American Bar Ass’n, A Judge’s Guide to Immigration Law in Criminal Proceedings 7-1 (P. Goldberg & C. Wolchok, eds., 2004).
 Ivanichvili, A Lawyer’s Guide to Cross-Cultural Depositions, The Champion 41 (Nat’l Ass’n of Criminal Defebnse Lawyers, Sept.-Oct. 2004).
 Ivanichvili, A Lawyer’s Guide to Cross-Cultural Depositions, The Champion 42 (Nat’l Ass’n of Criminal Defebnse Lawyers, Sept.-Oct. 2004) (footnotes omitted), citing Haskins, Pitfalls in Intercultural Communication for Lawyers, 16 Trial Diplomacy J. 71, 73, 74 (1993).
 Kessler, The Lawyer’s Intercultural Communication Problems with Clients from Diverse Cultures, 22 Beverly Hills B.J. 251, 257 (1988).
 Ivanichvili, A Lawyer’s Guide to Cross-Cultural Depositions, The Champion 42 (Nat’l Ass’n of Criminal Defense Lawyers, Sept.-Oct. 2004).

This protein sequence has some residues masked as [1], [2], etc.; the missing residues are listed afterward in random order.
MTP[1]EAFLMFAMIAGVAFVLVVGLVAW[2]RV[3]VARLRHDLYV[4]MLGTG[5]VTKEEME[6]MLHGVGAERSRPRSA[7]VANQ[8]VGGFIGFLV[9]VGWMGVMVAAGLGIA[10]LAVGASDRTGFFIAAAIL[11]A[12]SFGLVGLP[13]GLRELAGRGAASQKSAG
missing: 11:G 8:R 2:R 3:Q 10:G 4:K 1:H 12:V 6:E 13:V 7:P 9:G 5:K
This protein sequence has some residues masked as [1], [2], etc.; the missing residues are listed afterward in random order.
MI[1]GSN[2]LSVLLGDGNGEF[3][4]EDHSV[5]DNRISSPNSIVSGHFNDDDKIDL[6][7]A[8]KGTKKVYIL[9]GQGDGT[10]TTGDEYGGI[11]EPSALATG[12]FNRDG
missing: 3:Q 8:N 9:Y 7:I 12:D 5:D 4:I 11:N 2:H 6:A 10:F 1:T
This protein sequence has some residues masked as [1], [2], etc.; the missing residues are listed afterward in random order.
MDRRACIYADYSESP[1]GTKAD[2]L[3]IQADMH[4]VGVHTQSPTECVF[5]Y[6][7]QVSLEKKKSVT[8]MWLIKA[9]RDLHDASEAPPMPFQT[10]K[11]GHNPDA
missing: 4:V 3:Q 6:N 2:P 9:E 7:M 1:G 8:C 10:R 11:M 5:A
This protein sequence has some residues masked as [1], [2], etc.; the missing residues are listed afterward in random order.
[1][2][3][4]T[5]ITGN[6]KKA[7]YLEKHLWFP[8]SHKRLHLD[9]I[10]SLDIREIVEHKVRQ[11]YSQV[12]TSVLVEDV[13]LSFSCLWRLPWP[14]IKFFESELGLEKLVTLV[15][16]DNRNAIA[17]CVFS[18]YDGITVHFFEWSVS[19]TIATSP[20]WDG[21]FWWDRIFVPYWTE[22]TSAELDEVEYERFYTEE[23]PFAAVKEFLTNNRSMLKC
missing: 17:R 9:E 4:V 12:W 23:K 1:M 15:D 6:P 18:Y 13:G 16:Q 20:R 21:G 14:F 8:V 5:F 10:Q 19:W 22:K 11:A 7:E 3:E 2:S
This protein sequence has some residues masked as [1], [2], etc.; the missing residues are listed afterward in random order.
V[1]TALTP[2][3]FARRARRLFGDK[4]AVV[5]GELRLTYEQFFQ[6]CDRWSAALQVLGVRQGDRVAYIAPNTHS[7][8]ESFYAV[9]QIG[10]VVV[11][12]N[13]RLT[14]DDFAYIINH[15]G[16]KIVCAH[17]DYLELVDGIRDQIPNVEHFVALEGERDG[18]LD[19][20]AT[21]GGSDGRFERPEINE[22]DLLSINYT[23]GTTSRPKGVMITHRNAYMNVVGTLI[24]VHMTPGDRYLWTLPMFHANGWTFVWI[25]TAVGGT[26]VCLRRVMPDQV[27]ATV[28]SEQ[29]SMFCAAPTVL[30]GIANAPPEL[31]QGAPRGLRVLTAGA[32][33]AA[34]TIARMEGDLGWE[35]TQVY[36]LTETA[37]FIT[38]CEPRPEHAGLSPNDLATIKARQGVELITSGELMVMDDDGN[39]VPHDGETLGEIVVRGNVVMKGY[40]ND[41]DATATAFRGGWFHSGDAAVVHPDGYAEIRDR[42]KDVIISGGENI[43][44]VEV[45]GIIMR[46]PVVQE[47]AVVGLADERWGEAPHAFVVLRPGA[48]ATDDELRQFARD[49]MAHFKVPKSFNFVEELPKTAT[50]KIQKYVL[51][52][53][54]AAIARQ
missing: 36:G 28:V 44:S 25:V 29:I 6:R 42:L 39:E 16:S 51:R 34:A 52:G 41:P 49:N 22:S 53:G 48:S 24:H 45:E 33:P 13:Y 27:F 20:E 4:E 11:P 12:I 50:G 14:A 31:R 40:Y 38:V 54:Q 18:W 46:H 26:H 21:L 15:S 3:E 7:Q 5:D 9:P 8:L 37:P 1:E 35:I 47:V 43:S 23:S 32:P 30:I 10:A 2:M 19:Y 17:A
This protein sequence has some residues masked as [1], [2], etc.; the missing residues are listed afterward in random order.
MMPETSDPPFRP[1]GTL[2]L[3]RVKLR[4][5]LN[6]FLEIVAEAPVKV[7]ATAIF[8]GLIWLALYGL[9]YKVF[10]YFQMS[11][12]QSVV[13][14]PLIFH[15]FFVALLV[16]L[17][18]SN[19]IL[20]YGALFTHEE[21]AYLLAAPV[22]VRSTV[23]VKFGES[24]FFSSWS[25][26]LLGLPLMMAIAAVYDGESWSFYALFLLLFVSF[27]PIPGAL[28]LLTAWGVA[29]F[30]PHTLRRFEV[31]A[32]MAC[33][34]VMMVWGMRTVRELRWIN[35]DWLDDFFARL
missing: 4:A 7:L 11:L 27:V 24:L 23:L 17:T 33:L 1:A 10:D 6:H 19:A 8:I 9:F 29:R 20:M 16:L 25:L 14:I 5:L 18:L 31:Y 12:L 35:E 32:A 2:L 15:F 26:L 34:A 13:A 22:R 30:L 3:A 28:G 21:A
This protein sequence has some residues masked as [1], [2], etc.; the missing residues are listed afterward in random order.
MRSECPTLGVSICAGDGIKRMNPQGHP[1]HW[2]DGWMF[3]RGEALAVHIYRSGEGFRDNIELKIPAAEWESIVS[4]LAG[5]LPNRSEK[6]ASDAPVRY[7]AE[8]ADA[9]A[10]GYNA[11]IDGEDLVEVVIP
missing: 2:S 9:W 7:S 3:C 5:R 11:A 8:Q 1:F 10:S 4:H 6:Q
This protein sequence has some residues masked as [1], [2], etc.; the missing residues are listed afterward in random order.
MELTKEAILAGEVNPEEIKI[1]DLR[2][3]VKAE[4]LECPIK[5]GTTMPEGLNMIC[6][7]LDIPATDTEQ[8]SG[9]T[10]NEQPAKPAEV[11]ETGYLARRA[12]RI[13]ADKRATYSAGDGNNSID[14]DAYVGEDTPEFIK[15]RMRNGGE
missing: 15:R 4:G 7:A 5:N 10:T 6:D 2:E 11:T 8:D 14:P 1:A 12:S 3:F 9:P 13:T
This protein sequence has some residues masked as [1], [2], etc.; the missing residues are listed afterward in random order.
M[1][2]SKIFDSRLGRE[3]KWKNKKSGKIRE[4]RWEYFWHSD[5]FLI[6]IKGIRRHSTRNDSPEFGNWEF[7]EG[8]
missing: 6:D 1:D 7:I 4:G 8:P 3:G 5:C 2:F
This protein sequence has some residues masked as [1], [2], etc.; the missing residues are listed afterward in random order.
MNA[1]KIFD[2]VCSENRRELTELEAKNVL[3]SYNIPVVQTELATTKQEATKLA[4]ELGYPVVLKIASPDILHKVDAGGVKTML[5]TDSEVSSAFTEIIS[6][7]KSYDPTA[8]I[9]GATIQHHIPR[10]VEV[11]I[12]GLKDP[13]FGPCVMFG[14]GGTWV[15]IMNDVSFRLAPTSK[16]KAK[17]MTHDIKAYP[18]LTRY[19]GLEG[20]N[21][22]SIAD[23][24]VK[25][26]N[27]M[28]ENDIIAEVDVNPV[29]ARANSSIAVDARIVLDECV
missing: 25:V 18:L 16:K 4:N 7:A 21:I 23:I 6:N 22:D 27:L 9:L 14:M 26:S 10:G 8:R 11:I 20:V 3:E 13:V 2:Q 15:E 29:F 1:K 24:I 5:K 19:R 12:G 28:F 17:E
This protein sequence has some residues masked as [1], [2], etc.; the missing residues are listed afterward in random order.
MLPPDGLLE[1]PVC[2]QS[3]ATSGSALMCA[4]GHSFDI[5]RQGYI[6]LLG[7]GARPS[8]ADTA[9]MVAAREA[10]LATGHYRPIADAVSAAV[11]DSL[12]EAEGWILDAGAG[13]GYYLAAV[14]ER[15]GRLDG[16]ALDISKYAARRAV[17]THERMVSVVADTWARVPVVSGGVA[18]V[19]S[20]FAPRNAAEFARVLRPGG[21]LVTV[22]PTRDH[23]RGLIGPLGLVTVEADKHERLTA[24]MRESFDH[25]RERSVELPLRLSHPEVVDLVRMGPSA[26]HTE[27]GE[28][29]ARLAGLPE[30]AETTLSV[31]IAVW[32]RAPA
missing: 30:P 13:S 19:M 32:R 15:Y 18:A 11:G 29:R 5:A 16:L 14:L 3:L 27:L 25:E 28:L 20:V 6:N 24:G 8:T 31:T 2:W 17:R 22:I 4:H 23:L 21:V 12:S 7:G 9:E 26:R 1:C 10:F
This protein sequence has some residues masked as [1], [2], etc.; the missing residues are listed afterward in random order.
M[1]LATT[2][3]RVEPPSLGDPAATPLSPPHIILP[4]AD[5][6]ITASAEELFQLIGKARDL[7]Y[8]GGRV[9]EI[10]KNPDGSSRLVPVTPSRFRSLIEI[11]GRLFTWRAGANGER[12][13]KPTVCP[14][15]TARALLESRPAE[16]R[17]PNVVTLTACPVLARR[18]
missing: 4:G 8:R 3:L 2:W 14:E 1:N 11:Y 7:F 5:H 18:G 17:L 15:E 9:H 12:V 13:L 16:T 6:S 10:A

E.g., United States v. Yunis, 859 F.2d at 964-966 (D.C. Cir. 1988) (“[I]t is unclear what weight should be given to an alien’s unfamiliarity with our legal culture in evaluating the validity of that alien’s waiver. . . . However, an individual’s foreign background seems especially pertinent to the knowing quality of a waiver”); United States v. Fung, 780 F.Supp. 115, 116 (E.D.N.Y. 1992) (court considered weak language skills and ignorance of United States legal system in evaluating waiver); Peterson v. State, 562 P.2d 1350, 1362-1363 (Alaska 1977) (court considered claim that “24-year-old Aleut Native, born and raised in Chignik, Alaska, and with only third-grade reading skills, could not knowingly and intelligently waive his right to counsel”); People v. Jimenez, 863 P.2d 981, 984-985 (Colo. 1993) (court considered the defendant’s weak knowledge of English or Spanish and that his native tongue “does not have words for concepts such as ‘rights’”); Liu v. State, 628 A.2d 1376, 1380-1381 (Del. 1993) (court recited general truth that “[c]ultural heritage clearly has some impact upon an individual’s full awareness of his or her rights and necessarily assumes a role in the ‘totality of the circumstances analysis’ in considering suspect’s claim that his “Chinese heritage . . . demand[ed] unquestioning cooperation with authority figures”).